It is important, among other things, that a text such as the Essential Techniques for the People demonstrates the knowledge of the cosmic principles, the etymological scholarship and the organizational skills of its author; at the center, however, there is the wealth of practical knowledge accumulated by Jia, his personal, physical and agricultural experience, which he takes care to underline in the preface and which he shared with his farmer and his workers.
It should be emphasized that like medicine, alchemy and geomancy, agriculture involves the manipulation and exploitation of cosmic energies by men; however, the technical texts of medicine, alchemy and geomancy do not at all possess the transparency of agrarian texts.
The technical procedures used in medicine, alchemy and geomancy were often described by means of a generic terminology referred to cosmic transformations, which acquired a specific meaning only in relation to the context. In the agronomics books, on the other hand, the technical terms have a specific meaning and, for those who know it, the text is totally understandable; in fact, there are no double meanings and, having the appropriate equipment available, the instructions provided allow each procedure to be carried out perfectly. In short, what today we would call a real practical manual.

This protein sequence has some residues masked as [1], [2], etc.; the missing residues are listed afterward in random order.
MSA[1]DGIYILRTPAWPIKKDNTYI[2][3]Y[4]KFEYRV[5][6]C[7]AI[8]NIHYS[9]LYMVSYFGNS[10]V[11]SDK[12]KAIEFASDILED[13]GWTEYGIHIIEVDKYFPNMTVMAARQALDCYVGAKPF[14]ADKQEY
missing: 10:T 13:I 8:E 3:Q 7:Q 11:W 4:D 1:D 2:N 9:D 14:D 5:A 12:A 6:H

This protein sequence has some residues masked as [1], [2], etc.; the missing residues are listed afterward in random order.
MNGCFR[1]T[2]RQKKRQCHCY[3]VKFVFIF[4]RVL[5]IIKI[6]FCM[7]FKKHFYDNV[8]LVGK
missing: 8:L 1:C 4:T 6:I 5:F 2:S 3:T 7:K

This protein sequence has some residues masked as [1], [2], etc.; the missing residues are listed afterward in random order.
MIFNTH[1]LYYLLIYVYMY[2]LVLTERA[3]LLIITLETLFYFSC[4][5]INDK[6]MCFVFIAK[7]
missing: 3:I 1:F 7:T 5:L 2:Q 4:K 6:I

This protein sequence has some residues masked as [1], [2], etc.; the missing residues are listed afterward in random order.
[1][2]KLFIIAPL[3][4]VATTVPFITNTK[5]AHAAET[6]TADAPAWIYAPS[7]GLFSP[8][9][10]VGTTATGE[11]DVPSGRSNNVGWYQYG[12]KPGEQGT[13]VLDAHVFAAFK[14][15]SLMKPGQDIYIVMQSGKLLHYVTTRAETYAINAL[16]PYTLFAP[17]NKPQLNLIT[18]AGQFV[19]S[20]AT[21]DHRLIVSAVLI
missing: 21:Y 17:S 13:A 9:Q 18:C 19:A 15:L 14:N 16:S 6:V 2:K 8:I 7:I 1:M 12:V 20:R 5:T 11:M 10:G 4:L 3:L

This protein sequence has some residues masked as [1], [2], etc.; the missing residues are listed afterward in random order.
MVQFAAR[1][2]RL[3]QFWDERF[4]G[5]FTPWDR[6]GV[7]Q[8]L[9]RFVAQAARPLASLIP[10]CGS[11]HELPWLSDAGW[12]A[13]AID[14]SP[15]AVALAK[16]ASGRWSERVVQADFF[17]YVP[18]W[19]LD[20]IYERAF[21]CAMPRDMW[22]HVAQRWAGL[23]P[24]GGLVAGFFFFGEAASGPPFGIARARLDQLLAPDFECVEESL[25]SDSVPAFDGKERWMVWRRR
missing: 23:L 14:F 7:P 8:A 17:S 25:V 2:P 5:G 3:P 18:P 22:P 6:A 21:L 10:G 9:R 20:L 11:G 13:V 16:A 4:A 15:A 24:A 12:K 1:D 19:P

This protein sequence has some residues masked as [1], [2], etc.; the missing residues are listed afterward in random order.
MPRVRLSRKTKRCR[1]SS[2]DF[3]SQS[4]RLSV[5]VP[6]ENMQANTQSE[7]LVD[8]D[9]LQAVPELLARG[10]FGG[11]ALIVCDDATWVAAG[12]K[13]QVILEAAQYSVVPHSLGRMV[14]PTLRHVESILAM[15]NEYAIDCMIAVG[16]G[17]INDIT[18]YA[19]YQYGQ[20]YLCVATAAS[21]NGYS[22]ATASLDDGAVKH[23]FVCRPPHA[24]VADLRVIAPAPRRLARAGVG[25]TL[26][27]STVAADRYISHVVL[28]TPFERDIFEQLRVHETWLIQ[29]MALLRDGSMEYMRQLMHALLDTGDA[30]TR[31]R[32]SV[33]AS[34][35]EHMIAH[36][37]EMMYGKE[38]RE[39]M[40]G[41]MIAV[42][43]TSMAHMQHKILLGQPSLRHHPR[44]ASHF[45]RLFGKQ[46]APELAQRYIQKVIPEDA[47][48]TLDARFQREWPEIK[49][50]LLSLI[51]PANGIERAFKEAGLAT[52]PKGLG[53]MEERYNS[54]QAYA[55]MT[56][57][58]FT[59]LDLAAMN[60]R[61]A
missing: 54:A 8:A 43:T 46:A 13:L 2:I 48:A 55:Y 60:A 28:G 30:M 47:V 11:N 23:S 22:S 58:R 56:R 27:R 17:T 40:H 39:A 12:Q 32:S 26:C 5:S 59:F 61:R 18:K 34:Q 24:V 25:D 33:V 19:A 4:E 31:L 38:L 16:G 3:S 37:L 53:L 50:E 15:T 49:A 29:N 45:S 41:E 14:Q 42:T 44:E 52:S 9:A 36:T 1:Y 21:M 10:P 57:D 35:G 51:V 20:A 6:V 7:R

The writers of agronomic books did not limit themselves however to transcribing word by word what they had heard from the old peasants, but they abstracted from a vast background of information a series of general knowledge that could be applied in different places. The vernacular names of a certain tool or of a certain technique often varied significantly from one location to another and from one era to another. Writers’ terminological choices were determined by numerous factors; first of all from personal experience, and therefore the chosen terms were those used in the author’s country of origin; many times, however, these were different from those used in the works of agronomy masters, on which the author himself had studied. It was therefore necessary to reconcile respect for the historical tradition of learning with the need to produce a coherent and up-to-date work.
However, sometimes, given also the extension of the country, with its biological and pedoclimatic variables, terminological inconsistencies proved impossible to overcome. This is the case of the nomenclature relating to cereals, and in particular to the different qualities of millet, in which the confusion begins with the inscriptions on oracular bones from the Shang period dating back to the 15th century. BC, continues throughout the historical period and still survives triumphantly today. Although the Chinese have never in the least doubted that Setaria italica and Panicum miliaceum were two distinct species, the confusion and terminological inconsistency between their names, or between the generic terms and those designating the glutinous and non-glutinous varieties, are so widespread in the literature as learned as in common use since the time of the Han.

Guido Bissanti

Following XI part